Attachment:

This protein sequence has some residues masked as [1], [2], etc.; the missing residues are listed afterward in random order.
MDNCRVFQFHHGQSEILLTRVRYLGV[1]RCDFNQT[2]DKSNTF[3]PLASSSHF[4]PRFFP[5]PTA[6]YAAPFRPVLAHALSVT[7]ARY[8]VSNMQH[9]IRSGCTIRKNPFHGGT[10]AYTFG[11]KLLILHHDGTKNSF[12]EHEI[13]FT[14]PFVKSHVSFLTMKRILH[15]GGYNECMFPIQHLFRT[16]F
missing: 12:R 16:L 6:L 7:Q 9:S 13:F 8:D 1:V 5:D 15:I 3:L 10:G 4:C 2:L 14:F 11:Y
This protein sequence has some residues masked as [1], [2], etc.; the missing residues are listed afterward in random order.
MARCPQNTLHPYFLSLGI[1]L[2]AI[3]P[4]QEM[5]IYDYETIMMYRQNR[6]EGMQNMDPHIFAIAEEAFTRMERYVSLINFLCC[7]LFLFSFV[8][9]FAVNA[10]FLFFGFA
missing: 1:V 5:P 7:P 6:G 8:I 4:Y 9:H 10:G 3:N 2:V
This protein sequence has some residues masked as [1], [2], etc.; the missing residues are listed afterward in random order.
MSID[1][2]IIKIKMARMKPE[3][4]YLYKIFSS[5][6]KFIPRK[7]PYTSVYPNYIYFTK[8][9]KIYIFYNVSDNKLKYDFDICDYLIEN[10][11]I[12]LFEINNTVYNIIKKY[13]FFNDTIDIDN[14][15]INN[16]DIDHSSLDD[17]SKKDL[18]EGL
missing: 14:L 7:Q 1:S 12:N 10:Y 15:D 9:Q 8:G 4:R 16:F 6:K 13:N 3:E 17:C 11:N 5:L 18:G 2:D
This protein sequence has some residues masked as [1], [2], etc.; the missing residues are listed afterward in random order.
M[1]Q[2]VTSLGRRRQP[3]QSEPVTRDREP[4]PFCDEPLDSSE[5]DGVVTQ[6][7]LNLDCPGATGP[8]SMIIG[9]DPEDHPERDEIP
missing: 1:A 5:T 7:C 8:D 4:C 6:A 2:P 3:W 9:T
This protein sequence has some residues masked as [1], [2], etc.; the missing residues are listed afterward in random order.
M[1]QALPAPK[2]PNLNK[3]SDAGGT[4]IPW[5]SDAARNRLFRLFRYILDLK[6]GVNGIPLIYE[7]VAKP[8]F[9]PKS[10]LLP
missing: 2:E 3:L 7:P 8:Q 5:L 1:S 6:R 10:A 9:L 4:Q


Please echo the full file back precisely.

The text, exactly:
This protein sequence has some residues masked as [1], [2], etc.; the missing residues are listed afterward in random order.
MDNCRVFQFHHGQSEILLTRVRYLGV[1]RCDFNQT[2]DKSNTF[3]PLASSSHF[4]PRFFP[5]PTA[6]YAAPFRPVLAHALSVT[7]ARY[8]VSNMQH[9]IRSGCTIRKNPFHGGT[10]AYTFG[11]KLLILHHDGTKNSF[12]EHEI[13]FT[14]PFVKSHVSFLTMKRILH[15]GGYNECMFPIQHLFRT[16]F
missing: 12:R 16:L 6:L 7:Q 9:S 13:F 8:D 1:V 5:D 15:I 3:L 10:G 4:C 2:L 14:F 11:Y
This protein sequence has some residues masked as [1], [2], etc.; the missing residues are listed afterward in random order.
MARCPQNTLHPYFLSLGI[1]L[2]AI[3]P[4]QEM[5]IYDYETIMMYRQNR[6]EGMQNMDPHIFAIAEEAFTRMERYVSLINFLCC[7]LFLFSFV[8][9]FAVNA[10]FLFFGFA
missing: 1:V 5:P 7:P 6:G 8:I 4:Y 9:H 10:G 3:N 2:V
This protein sequence has some residues masked as [1], [2], etc.; the missing residues are listed afterward in random order.
MSID[1][2]IIKIKMARMKPE[3][4]YLYKIFSS[5][6]KFIPRK[7]PYTSVYPNYIYFTK[8][9]KIYIFYNVSDNKLKYDFDICDYLIEN[10][11]I[12]LFEINNTVYNIIKKY[13]FFNDTIDIDN[14][15]INN[16]DIDHSSLDD[17]SKKDL[18]EGL
missing: 14:L 7:Q 1:S 12:N 10:Y 15:D 9:Q 8:G 4:R 16:F 6:K 13:N 3:E 17:C 11:N 5:L 18:G 2:D
This protein sequence has some residues masked as [1], [2], etc.; the missing residues are listed afterward in random order.
M[1]Q[2]VTSLGRRRQP[3]QSEPVTRDREP[4]PFCDEPLDSSE[5]DGVVTQ[6][7]LNLDCPGATGP[8]SMIIG[9]DPEDHPERDEIP
missing: 1:A 5:T 7:C 8:D 4:C 6:A 2:P 3:W 9:T
This protein sequence has some residues masked as [1], [2], etc.; the missing residues are listed afterward in random order.
M[1]QALPAPK[2]PNLNK[3]SDAGGT[4]IPW[5]SDAARNRLFRLFRYILDLK[6]GVNGIPLIYE[7]VAKP[8]F[9]PKS[10]LLP
missing: 2:E 3:L 7:P 8:Q 5:L 1:S 6:R 10:A 9:L 4:Q